Cognitive Dissonance

Topics: Psychology, Emotion, Cognitive dissonance, Sociology, Social psychology / Pages: 5 (1191 words) / Published: Apr 16th, 2013
Cognitive Dissonance

Cognitive dissonance is having a thought, idea, attitude, or belief that seems to be out of tune. Cognitive dissonance tends to result in different ways based on the situation that it occurs in. If a person is forced to say an opinion that differs from their own, they experience an out of tune feeling. In Roger Hock’s book “Forty Studies that Changed Psychology,” he recognizes the study of cognitive dissonance performed by Leon Festinger. In “Thoughts Out of Tune,” the article specifically explaining Festinger’s study, Hock goes further into detail. He explains that if we are forced to state an opposed view, while preparing for it, we tend to believe it along with out own. This creates confusing, stress, and dissonance. Festinger’s study explains why and when people may or may not feel cognitive dissonance. Festinger proposed whatever you state publicly, will be a reflection of your personal views. If any person must speak publicly for any reason that goes against their own private belief, they will definitely feel uncomfortable. However, when offered a reward, the comfort levels can change. If someone offers the speaker a large reward, the speaker will feel more comfort in changing their attitude about the ideas or beliefs being said, even when they don’t believe them. If someone offers the speaker a small reward, the speaker will feel more discomfort because they do not feel there was justification in what they are being rewarded and will have more of a negative attitude than those being greater rewarded. Festinger performed his experiment on a control group, group A, and group B. Each group contained twenty participants. Group A was the group given one dollar to perform the experiment. Group B was given twenty dollars to perform the experiment. All group were interviewed after the performing ‘the experiment,’ which was to empty and refill a tray of 12 spools for 30 minutes and to turn 48 square pegs a quarter of a turn clockwise for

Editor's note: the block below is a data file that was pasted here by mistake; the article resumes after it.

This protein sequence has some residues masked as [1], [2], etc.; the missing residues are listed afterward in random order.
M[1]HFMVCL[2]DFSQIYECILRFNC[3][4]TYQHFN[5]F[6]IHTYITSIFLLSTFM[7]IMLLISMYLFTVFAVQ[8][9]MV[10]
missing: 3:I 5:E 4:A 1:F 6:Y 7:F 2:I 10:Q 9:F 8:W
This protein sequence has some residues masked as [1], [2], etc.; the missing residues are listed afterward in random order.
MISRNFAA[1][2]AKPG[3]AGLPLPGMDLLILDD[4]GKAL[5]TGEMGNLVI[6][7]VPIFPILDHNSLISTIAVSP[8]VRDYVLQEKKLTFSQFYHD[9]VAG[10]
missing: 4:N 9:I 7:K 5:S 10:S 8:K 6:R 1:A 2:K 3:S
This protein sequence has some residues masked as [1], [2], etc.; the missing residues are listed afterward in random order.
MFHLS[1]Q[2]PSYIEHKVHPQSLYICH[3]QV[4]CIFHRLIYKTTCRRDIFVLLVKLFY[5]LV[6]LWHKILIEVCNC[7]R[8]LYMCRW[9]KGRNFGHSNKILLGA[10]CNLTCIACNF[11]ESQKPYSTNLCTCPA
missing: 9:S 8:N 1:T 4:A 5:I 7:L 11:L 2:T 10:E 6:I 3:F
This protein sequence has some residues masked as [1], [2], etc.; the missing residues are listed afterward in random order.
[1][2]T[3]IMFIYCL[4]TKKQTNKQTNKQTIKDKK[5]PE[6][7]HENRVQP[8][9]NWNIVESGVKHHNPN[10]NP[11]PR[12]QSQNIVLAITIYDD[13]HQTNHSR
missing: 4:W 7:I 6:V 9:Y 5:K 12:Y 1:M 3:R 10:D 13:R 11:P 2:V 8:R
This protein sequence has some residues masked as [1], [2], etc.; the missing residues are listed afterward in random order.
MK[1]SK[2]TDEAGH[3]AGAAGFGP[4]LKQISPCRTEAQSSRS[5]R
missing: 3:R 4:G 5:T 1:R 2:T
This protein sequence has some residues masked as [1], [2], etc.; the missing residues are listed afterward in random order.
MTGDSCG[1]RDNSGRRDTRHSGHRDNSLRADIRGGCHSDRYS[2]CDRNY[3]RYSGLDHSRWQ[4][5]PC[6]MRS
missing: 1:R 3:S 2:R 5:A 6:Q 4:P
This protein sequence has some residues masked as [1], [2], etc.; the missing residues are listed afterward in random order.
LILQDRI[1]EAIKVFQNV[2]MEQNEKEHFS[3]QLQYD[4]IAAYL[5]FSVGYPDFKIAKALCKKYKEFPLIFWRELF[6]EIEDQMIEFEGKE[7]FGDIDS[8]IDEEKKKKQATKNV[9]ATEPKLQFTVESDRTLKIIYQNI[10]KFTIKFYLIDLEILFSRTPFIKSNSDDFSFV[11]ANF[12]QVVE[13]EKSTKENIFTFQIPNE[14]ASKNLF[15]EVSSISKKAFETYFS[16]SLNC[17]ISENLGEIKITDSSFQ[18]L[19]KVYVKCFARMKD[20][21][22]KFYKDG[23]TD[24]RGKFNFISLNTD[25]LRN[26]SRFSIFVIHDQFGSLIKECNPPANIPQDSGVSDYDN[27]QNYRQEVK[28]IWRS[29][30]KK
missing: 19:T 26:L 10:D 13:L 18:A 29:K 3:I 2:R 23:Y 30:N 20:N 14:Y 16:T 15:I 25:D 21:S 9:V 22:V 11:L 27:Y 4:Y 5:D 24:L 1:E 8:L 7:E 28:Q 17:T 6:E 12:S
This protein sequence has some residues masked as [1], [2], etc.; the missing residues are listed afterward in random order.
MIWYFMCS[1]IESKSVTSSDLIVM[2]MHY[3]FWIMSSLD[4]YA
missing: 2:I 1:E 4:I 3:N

References: Chen, M. K., & Risen, J. L. (2010). How choice affects and reflects preferences: revisiting the free-choice paradigm Hock, R. R. (2008). Forty studies that changed psychology: explorations into the history of psychological research (6th ed.) Matz, D. C., & Wood, W. (2005). Cognitive dissonance in groups: the consequences of disagreement Push, S. D., Groth, M., & Hennig-Thurau, T. (2011) Willing and able to fake emotions: A closer examination of the link between emotional dissonance and employee well-being

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